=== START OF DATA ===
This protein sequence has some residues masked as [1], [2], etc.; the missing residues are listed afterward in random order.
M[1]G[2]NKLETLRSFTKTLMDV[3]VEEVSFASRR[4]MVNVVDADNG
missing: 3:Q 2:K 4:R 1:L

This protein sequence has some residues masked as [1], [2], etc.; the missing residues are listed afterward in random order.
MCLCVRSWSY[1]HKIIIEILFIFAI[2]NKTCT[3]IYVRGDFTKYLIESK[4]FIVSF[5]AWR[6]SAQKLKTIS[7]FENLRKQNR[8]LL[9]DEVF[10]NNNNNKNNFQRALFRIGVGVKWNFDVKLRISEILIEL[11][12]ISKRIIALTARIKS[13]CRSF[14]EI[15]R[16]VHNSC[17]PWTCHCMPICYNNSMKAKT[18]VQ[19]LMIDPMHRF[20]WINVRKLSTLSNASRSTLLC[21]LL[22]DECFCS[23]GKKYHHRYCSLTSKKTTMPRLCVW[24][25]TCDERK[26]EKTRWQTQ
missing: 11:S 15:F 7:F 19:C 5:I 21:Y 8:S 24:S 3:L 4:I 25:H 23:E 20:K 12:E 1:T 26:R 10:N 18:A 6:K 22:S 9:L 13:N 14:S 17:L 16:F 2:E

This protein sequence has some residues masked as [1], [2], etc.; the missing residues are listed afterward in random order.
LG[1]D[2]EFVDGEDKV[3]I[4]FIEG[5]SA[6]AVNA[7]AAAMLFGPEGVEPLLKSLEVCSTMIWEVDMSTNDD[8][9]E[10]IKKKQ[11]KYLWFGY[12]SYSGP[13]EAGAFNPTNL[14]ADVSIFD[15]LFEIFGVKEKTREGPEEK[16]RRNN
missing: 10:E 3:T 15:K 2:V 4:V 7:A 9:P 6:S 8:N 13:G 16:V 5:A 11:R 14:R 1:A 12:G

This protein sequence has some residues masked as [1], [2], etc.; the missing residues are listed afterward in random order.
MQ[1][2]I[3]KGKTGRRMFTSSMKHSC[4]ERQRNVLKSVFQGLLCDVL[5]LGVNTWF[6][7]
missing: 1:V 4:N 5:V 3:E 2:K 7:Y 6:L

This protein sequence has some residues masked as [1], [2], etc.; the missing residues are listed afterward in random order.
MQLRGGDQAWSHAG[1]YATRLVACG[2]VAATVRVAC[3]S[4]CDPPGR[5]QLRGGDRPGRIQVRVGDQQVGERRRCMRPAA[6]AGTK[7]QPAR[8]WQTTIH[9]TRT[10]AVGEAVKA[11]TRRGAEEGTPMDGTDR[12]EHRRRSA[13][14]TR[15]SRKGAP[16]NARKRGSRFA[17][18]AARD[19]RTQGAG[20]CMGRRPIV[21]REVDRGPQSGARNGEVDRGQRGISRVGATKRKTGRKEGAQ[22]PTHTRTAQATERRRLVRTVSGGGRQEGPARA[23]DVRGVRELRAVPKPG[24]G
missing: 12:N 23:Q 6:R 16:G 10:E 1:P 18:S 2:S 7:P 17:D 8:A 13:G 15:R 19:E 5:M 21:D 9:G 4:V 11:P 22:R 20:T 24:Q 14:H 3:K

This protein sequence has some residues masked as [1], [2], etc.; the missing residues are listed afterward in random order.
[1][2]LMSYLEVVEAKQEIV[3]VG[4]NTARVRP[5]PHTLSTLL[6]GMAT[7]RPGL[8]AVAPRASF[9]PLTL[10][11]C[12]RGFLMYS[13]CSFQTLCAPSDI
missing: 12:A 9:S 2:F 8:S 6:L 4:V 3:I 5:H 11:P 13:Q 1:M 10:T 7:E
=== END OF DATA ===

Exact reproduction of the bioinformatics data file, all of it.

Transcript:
This protein sequence has some residues masked as [1], [2], etc.; the missing residues are listed afterward in random order.
M[1]G[2]NKLETLRSFTKTLMDV[3]VEEVSFASRR[4]MVNVVDADNG
missing: 3:Q 2:K 4:R 1:L

This protein sequence has some residues masked as [1], [2], etc.; the missing residues are listed afterward in random order.
MCLCVRSWSY[1]HKIIIEILFIFAI[2]NKTCT[3]IYVRGDFTKYLIESK[4]FIVSF[5]AWR[6]SAQKLKTIS[7]FENLRKQNR[8]LL[9]DEVF[10]NNNNNKNNFQRALFRIGVGVKWNFDVKLRISEILIEL[11][12]ISKRIIALTARIKS[13]CRSF[14]EI[15]R[16]VHNSC[17]PWTCHCMPICYNNSMKAKT[18]VQ[19]LMIDPMHRF[20]WINVRKLSTLSNASRSTLLC[21]LL[22]DECFCS[23]GKKYHHRYCSLTSKKTTMPRLCVW[24][25]TCDERK[26]EKTRWQTQ
missing: 11:S 15:F 7:F 19:C 5:I 21:Y 8:S 24:S 3:L 4:I 25:H 23:E 20:K 12:E 1:T 26:R 10:N 18:A 6:K 22:S 9:L 13:N 14:S 17:L 16:F 2:E

This protein sequence has some residues masked as [1], [2], etc.; the missing residues are listed afterward in random order.
LG[1]D[2]EFVDGEDKV[3]I[4]FIEG[5]SA[6]AVNA[7]AAAMLFGPEGVEPLLKSLEVCSTMIWEVDMSTNDD[8][9]E[10]IKKKQ[11]KYLWFGY[12]SYSGP[13]EAGAFNPTNL[14]ADVSIFD[15]LFEIFGVKEKTREGPEEK[16]RRNN
missing: 10:E 3:T 15:K 2:V 4:V 7:A 9:P 6:S 8:N 13:G 16:V 5:A 11:R 14:R 1:A 12:G

This protein sequence has some residues masked as [1], [2], etc.; the missing residues are listed afterward in random order.
MQ[1][2]I[3]KGKTGRRMFTSSMKHSC[4]ERQRNVLKSVFQGLLCDVL[5]LGVNTWF[6][7]
missing: 1:V 4:N 5:V 3:E 2:K 7:Y 6:L

This protein sequence has some residues masked as [1], [2], etc.; the missing residues are listed afterward in random order.
MQLRGGDQAWSHAG[1]YATRLVACG[2]VAATVRVAC[3]S[4]CDPPGR[5]QLRGGDRPGRIQVRVGDQQVGERRRCMRPAA[6]AGTK[7]QPAR[8]WQTTIH[9]TRT[10]AVGEAVKA[11]TRRGAEEGTPMDGTDR[12]EHRRRSA[13][14]TR[15]SRKGAP[16]NARKRGSRFA[17][18]AARD[19]RTQGAG[20]CMGRRPIV[21]REVDRGPQSGARNGEVDRGQRGISRVGATKRKTGRKEGAQ[22]PTHTRTAQATERRRLVRTVSGGGRQEGPARA[23]DVRGVRELRAVPKPG[24]G
missing: 12:N 23:Q 6:R 16:G 10:E 1:P 18:S 2:S 7:P 17:D 8:A 13:G 15:R 19:E 5:M 21:D 9:G 4:V 11:P 22:R 20:T 24:Q 14:H 3:K

This protein sequence has some residues masked as [1], [2], etc.; the missing residues are listed afterward in random order.
[1][2]LMSYLEVVEAKQEIV[3]VG[4]NTARVRP[5]PHTLSTLL[6]GMAT[7]RPGL[8]AVAPRASF[9]PLTL[10][11]C[12]RGFLMYS[13]CSFQTLCAPSDI
missing: 12:A 9:S 2:F 8:S 6:L 4:V 3:I 5:H 11:P 13:Q 1:M 10:T 7:E